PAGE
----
Our furry felines are skilled at many things (that’s why we admire them, after all!) but portion control isn’t often one of them. A recent research study showed that nearly 60% of cats are overweight or obese. Even more alarming: the number of cats and dogs that are excessively overweight is steadily increasing.
When considering your pet’s health, obesity tends to be of major concern since, like with people, extra adipose tissue causes some serious secondary health conditions in pets. Feeding the correct daily calorie content at mealtimes can go a long way towards preventing these health concerns in your cat.
Why is it important to know how many calories you are feeding your cat?
The line between a healthy weight and obesity in cats can be as little as only 2-3 pounds above their ideal body weight. Some secondary conditions associated with obesity in cats include:
- Type 2 diabetes
- Kidney disease
- High blood pressure
- Heart disease
- Certain types of cancer
It’s therefore important to give cats the right amount of food each day in measured meals to prevent excess weight gain over time or help lose weight if they are already overweight. A calorie calculator such as the cat calorie calculator from Pet Nutrition Alliance can help you easily do this.
How to calculate carbs in cat food
In the wild, cats naturally select a high protein-low carb diet. Because of the discrepancy in carbohydrate content between a natural prey diet and commercial pet food, excess carb intake is often considered the primary cause of feline obesity.
Your cat’s food packaging contains the guaranteed analysis and minimums and maximums for each nutrient, including the total grams of carbohydrates and protein. To effectively compare between cat foods it’s important to calculate the Dry Matter Basis of each food you are feeding. The carb content should not exceed 20% of their daily recommended calorie intake.
Generally speaking, dry cat food is going to have a higher calorie count per ounce than wet food which has a higher moisture content. In addition to weight gain, dry food should be limited for cats as the lack of hydration can cause other issues like urinary obstruction.
How many calories does my cat need?
The number of calories your pet needs will vary depending on activity level and age, but as a general rule of thumb “an adult cat needs approximately 25-35 calories per pound per day” (Elliot, 2020). With that being said, kittens will need more because of the fact that they are still growing, and an overweight or obese cat will need slightly less.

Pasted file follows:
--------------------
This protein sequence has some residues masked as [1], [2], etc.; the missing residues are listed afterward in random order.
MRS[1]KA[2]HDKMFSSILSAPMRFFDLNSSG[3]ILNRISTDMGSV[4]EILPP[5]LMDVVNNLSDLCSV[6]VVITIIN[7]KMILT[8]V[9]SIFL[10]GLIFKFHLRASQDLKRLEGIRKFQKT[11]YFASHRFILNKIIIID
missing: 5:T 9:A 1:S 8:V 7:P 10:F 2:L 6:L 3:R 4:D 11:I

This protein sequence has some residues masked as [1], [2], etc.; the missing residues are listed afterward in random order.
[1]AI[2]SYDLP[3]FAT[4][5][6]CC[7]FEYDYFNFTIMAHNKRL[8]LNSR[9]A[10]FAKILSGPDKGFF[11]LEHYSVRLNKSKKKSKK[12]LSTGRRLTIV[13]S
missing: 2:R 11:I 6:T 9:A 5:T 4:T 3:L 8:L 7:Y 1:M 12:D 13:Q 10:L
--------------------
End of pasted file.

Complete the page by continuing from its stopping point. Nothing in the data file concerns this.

As is the case with any diets or caloric calculations, the first step should always be to figure out what you are working with. So, weigh your cat! This can be done at your home or with your vet at your next visit, but it must be done in order to establish a ground zero. You can always use a cat food calculator as well. (The easiest way would be to subtract your personal weight from the weight of yourself holding your cat).
In order for the equation to be accurate you will need to convert this number to kilograms, which can be done by dividing your cat’s weight in pounds by a factor of 2.2. There are many resources available online that you can then use to compare your cat’s current weight to their ideal weight (which typically tends to be between 8 and 10 pounds). If you used a cat food amount calculator you it may show a slightly different result from this calculation because_____
Calculating the calories thereafter will depend on a couple of factors but for starters you will use this equation to determine your cat’s Resting Energy Requirements (RER):
Calories =(ideal weight in kg ^ 0.75) x 70
This number will then be adjusted to factor in your cat’s current activity level and age. Other factors like whether or not, they are spayed/neutered will also come into play at this point! Some of the most common multiplication factors to consider are:
- Normal adult cat – multiplication factor of 1.2x
- Kitten- multiplication factor of 1.2-2x
- If your cat is overweight, the multiplication factor is 1.2-0.8x
For example: Your adult cat that has been spayed and weighs 8lbs (3.64kg) would need this number of calories:
Calories = (3.64 ^0.75) x 70 x 1.2
= about 221 per day! (minus the caloric value of any treats you choose to feed)
*Keep in mind that these calculations are not a substitute for professional advice and you should always consult your cat’s veterinarian before making major changes to your pets diet*
Fresh Pet Food Calculator for Cats
Feeding cats fresh cat food has many benefits, some of which are listed below;
- Helps maintain a healthy weight by being protein-rich and nutrient dense
- Gentle cooking of proteins and vegetables retains nutrition
- Full of natural antioxidants, vitamins and minerals of minimally processed whole ingredients
If you are asking the question, “How much should I feed my cat?" our fresh feeding calculator can help you out! When switching from other types of cat food such as dry kibble to feeding fresh food, make sure to transition your pet gradually.
The steps for calculating fresh cat food is pretty straightforward, and you will only need to know a couple of key pieces of information such as your cat's weight and age. Our feeding calculator allows you to also set up a subscription, which can be very helpful to ensure you never miss a feeding. Good luck cat moms and dads!
About Kafka’s Organic
Kafka’s is a fresh pet food startup based in Vancouver, Canada on a mission to promote healthy, REAL food for cats and dogs. Born out of our founder, Sarah’s deep love for her cat, Kafka the Siamese, Kafka’s Organic now aims to provide the best in nutrition and advice to cat parents everywhere.